News / Health

Study Links Omega-3 Fatty Acids to Prostate Cancer

Salmon is a popular source of fish oil.Salmon is a popular source of fish oil.
Salmon is a popular source of fish oil.
Salmon is a popular source of fish oil.
VOA News
Fish oil supplements that are high in omega-3 fatty acids have been quite popular among people who take them to help with issues such as heart health.

Past research has indicated that omega-3 fatty acids, which are found in fish, fish oil and other foods such as wild rice and walnuts, can decrease the likelihood of cardiovascular disease.

But now new research released this week indicates that too much omega-3 could put men at a higher risk of developing prostate cancer, especially a deadly form of the disease. The finding confirms similar conclusions made in several earlier studies.   
While some experts have expressed skepticism about the study’s findings, men taking the supplement may find themselves weighing the benefits fish oil capsules may provide for their heart health versus the possible harm and increased risk of developing prostate cancer.

The study, conducted by researchers at Seattle’s Fred Hutchinson Cancer Research Center, found that high concentrations of three anti-inflammatory and metabolically related fatty acids called eicosapentaenoic acid - EPA, eocosapentaenoic acid - DPA and docosahexaenoic acid – DHA that are found in fatty fish such as salmon as well as in fish-oil supplements, are linked with a 71 percent increased risk of developing high-grade prostate cancer, the kind that experts say are more likely to be fatal.

The Seattle study also revealed that too much of the fatty acids can also lead to a 44 percent increase in the risk of low-grade prostate cancer – which grows slowly - as well as an overall 43 percent increase in risk for all forms of prostate cancers.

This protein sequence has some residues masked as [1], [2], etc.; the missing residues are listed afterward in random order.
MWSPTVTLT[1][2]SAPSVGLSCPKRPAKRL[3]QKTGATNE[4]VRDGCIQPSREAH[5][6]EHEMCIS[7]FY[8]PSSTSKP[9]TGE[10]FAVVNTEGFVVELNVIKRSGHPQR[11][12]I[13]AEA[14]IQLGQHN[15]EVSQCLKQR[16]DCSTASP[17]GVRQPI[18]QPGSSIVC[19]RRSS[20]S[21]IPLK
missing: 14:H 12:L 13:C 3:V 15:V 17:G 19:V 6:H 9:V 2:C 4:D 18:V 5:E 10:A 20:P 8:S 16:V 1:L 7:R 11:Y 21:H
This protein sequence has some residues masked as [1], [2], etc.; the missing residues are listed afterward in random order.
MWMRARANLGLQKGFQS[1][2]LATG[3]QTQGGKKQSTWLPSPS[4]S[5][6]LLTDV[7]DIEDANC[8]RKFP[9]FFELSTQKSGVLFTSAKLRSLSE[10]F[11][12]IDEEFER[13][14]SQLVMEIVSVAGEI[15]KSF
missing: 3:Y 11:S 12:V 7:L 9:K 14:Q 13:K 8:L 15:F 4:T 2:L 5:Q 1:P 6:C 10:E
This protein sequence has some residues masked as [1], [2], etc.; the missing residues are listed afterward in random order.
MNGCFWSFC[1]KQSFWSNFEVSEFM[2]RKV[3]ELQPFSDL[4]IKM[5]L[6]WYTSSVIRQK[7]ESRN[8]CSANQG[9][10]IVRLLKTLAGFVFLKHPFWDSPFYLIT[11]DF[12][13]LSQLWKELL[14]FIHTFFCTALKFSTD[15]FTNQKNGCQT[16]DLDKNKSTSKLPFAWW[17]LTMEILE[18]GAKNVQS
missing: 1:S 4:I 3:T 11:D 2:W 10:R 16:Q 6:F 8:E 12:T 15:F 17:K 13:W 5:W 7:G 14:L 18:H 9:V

Fish oil capsules are popular for heart health benefitsFish oil capsules are popular for heart health benefits
Fish oil capsules are popular for heart health benefits
Fish oil capsules are popular for heart health benefits
To reach their findings, the researchers studied a group of about 843 men who had prostate cancer and another group of 1,383 men who didn’t have the cancer. They found that the prostate cancer patients had higher levels of the omega-3 fatty acids in their blood than those in the non-cancer group.

The researchers said that the consistency of their findings suggest that these fatty acids are connected with the development of prostate tumors. They also caution those who want to increase their dosage of omega-3 fatty acids to consider any potential risks.

The researchers said they’re unclear so far about why the high levels of omega-3 fatty acids would increase prostate cancer risk. They do point out that omega-3 fatty acids converting into compounds could damage cells and DNA, and their role in immunosuppression.  They said that they don’t know whether or not these effects can actually impact cancer risks and that further research into possible mechanisms will be needed.